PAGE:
Attachment and a Bad Day

Today was a great big lesson in attachment. I got very attached to certain ideas then found myself miserably disappointed when things didn’t go as planned. I was closed off to the possibilities of what might have been because I wanted things to go my way for once. Basically, my day sucked….I was to blame for a lot of that suckage.

I woke up in a bad mood. I didn’t feel good physically or emotionally. I didn’t feel well rested and my mind was racing with muddled thoughts of all the stuff I had to get done. I made it a point to go to one of my favorite yoga classes. It is a class filled with women over 50. They are inspiring to be around and to practice with. The teacher is passionate, clear, and always says something that rings true for me. To top it all off the teacher was filled with excitement and stories because his teacher recently came back from India where she studied with Iyengar himself. I left the class feeling uplifted and inspired to teach the class I was subbing that evening.

By mid afternoon my mood was back in the dumps. I was upset at myself for not being able to pull myself up by my bootstraps. I was frustrated that the uplifting effects a great yoga class usually fills me with all day lasted only a few hours. I managed to drag up some excitement to teach, the faces of some of my regular students gave me a lift.

It was a small class. I love the energy of large classes, but the intimacy of a small group can be magical in its own right. I have gotten attached to the energy of large classes, I admit it, small classes make me feel awkward at first. I had a great quote for my dharma talk and a new playlist I was excited to share. I couldn’t even get the class to OM. The theme of the month is chanting and I had a room full on whispering OM’ers. I tried to let it go, but I was disappointed.  I was attached to the idea of having a room filled with chanting. I quickly realized I was going to have to change the sequence I had planned as no one had a very strong or advanced practice. I let it go…kind of, I was still pretty attached to the idea of teaching what I wanted to teach instead of what my students needed. I had been inspired by my teacher and I wanted to pass that along to my students. I was attached to them doing everything well and following directions. I was attached to the uplifting feelings I usually get when I am teaching. I was in a room with students who made me feel like I was speaking another language and regular students so confused by these people not knowing what to do or how to follow directions that they started to lose focus within their own practices. I felt like an absolute failure.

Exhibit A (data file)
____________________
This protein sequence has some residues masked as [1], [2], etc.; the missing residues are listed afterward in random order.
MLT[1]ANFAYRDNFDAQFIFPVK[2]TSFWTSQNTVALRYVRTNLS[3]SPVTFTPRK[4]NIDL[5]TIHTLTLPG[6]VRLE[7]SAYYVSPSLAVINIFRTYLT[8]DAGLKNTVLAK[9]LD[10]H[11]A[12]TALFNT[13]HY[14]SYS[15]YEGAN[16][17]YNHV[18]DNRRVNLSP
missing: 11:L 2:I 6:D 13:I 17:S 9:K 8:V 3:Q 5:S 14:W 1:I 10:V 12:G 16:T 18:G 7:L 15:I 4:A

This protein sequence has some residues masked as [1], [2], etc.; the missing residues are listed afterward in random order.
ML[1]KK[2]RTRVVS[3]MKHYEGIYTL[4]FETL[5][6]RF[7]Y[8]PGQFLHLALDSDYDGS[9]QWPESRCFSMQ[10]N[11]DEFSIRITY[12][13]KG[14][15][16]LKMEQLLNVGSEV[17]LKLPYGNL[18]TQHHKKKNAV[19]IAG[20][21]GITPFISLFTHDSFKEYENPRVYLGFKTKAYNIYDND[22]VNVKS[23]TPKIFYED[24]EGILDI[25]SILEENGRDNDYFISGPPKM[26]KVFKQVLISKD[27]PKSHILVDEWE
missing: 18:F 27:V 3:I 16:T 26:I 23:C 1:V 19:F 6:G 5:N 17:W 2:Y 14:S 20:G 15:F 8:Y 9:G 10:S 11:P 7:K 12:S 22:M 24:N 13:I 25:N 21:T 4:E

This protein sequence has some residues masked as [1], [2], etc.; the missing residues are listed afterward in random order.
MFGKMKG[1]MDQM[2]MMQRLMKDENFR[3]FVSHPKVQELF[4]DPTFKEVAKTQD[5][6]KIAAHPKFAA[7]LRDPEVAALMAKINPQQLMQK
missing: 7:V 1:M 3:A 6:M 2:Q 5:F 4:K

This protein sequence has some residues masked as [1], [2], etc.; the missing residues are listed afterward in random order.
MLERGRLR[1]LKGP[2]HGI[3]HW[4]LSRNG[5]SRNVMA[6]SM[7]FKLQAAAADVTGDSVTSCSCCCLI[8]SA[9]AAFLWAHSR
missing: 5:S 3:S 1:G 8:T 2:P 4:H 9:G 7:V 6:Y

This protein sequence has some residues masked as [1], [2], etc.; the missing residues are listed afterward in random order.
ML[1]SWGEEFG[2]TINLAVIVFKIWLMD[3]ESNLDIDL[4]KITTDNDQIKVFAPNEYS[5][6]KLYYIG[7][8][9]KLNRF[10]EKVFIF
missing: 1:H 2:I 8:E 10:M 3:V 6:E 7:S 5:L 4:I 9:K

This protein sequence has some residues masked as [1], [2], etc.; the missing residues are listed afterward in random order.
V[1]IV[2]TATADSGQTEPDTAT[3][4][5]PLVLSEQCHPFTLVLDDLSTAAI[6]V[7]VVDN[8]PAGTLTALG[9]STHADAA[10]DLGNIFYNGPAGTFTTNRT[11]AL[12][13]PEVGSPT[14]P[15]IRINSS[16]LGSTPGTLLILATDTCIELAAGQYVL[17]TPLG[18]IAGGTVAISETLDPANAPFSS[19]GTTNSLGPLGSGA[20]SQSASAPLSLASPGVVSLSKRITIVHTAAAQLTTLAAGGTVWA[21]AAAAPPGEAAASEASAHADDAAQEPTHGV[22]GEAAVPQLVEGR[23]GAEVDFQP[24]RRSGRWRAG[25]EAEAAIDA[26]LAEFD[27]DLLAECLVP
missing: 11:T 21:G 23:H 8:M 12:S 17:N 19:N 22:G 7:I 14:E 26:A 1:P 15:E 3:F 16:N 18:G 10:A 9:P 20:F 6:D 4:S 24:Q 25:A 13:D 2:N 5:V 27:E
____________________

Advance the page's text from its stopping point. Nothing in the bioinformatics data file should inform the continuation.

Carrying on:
I was attached to feeling good today. I was attached to a great yoga class carrying me through a rough day. I was attached to teaching an amazing class. In reality, I need bad days in order to acknowledge the good days and fully appreciate them. I need to accept that some days will be filled with ups and downs, neither last forever. I need to open myself to the possibility that I did not fail my students. I gave what I could. They took what they could. I needed to be reminded that I often come into the studio with expectations and that does not serve my students or myself. I still have a lot of work to do on myself.

As Pema Chodron writes:

“We are like children building a sand castle. We embellish it with beautiful shells, bits of driftwood, and pieces of colored glass. The castle is ours, off-limits to others. We’re willing to attach if others threaten to hurt it. Yet despite all our attachment, we know that the tide will inevitably come in and sweep the sand castle away. The trick is to enjoy it fully but without clinging, and when the time comes, let it dissolve back into the sea.”


About djunapassman

I teach yoga, write, and edit. I live in a Brooklyn neighborhood that is changing faster than I can, or care to, keep up with. Manhattan still beckons me to her island a few subways stops away, reminding me of when I lived amongst her daily hustle and bustle.
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